A Look At All Sides Of San Francisco's Proposed Flavored Tobacco Ban

San Francisco has been cracking down on tobacco lately, and the proposed flavored tobacco ban is just the next iteration.

State Proposition 56 recently added an additional $2 tax to a pack of cigarettes, and now the city is looking to outright ban flavored tobacco products completely. This includes all of those fruit, mint, and candy-flavored cigarettes, cigarillos, and more.

Those who are proposing the ban say that these fruity products are an obvious attempt to expend their market - to children. Of course, children can't legally consume tobacco products, but it's known that underage kids smoke all the time, and creating flavored products is only likely to spread that to even younger kids in larger numbers. Then they get hooked. And getting hooked causes the money to flow.

They point to the obvious increase of advertising in low-income neighborhoods and other vulnerable areas of the city. This, they claim serves as evidence that they are trying to target vulnerable populations to get more people hooked on cigarettes.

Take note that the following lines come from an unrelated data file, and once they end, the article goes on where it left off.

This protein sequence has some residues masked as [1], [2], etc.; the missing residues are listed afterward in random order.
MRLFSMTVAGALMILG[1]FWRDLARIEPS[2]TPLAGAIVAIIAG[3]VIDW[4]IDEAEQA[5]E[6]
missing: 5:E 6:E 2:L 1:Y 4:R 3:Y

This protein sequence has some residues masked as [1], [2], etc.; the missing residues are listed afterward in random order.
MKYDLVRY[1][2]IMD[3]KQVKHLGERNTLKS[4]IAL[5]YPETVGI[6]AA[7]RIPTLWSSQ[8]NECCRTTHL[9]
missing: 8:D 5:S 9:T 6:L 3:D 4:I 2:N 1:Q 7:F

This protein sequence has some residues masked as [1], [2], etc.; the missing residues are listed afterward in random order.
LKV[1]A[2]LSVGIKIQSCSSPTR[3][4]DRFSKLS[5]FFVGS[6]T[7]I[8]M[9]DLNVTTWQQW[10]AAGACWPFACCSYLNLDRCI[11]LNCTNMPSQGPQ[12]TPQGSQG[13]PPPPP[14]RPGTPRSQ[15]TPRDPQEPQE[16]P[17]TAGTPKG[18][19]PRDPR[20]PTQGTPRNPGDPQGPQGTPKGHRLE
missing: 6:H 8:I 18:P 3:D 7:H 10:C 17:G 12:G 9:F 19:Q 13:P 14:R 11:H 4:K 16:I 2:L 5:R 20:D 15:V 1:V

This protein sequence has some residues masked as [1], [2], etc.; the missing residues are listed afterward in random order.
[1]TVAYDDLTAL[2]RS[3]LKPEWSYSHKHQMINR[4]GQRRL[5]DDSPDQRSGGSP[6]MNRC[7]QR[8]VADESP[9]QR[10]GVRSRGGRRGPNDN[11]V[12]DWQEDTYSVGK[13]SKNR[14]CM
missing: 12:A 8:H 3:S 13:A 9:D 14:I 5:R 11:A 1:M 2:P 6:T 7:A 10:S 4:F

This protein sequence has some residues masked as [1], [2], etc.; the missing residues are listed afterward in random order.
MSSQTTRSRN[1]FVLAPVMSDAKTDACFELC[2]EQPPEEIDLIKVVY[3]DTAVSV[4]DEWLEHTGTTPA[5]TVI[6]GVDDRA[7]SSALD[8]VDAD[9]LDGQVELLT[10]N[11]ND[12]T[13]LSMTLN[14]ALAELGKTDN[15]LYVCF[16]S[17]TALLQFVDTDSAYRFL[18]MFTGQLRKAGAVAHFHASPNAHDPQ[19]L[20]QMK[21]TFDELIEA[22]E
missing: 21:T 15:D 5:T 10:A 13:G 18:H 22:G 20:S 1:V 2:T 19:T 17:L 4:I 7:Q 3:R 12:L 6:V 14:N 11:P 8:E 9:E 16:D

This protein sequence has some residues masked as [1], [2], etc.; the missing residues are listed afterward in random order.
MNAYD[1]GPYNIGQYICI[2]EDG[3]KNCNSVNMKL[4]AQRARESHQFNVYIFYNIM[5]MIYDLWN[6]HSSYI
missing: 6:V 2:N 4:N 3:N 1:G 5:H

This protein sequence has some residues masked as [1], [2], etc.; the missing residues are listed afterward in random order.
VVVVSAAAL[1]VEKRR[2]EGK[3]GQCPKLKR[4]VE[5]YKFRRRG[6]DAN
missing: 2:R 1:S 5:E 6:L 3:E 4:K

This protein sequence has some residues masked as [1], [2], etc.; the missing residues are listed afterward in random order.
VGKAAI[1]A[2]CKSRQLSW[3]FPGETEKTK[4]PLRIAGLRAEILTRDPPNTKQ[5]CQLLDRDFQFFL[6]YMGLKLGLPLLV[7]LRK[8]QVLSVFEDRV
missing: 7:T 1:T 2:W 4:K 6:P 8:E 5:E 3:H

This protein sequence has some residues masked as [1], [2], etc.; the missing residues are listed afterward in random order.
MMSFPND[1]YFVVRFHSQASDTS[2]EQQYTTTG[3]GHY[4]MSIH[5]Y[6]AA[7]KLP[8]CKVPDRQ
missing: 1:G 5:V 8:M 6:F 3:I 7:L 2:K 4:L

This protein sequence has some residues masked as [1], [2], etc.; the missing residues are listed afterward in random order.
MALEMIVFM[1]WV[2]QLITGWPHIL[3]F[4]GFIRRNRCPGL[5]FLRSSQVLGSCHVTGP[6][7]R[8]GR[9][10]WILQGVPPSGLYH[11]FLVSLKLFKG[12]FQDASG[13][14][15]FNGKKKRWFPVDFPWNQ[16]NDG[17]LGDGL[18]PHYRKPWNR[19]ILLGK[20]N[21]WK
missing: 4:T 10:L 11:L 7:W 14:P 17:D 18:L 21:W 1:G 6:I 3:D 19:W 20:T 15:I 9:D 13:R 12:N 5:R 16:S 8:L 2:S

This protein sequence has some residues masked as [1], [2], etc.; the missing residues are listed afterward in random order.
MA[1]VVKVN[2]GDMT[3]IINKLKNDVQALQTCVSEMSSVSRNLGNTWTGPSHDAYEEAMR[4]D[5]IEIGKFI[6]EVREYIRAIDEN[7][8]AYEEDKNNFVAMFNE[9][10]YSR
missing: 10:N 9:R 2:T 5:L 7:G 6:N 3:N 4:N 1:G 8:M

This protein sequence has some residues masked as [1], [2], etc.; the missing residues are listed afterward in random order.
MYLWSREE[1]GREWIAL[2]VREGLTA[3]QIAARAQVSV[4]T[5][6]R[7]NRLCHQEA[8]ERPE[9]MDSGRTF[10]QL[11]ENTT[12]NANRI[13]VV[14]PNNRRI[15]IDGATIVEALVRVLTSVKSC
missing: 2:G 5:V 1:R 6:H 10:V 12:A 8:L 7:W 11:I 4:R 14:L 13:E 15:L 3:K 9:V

Some small businesses are speaking out against this possible ban, citing monetary reasons. While cigarettes may not be a majority profit maker for shops like gas stations and convenience stores, they are often an anchor product. People come in to get cigarettes and often end up buying more while they're there. It's a clear gateway product.

They also claim that the increased taxes have already caused sluggish sales, and those sales are hurting their bottom line more than in just cigarette sales, because of that anchor effect of the cigarettes. Now, customers have no reason to go in that door in the first place.

Some have suggested that more targeted bans might be more appropriate. An example suggestion has been perhaps banning tobacco products only near schools and places where kids hang out, like parks and such. Others have argued the bans are just stupid and won't stop people who want them from buying them outside the city or online.



Whether you want to ask us a question, would like to solve a problem, or just give us a suggestion, you’ll find many ways to contact us right here.

Email: editor@norcal.news

Phone: (916) 225-9835

Fax: (916) 225-9845


Subscribe and get the latest updates, news and more...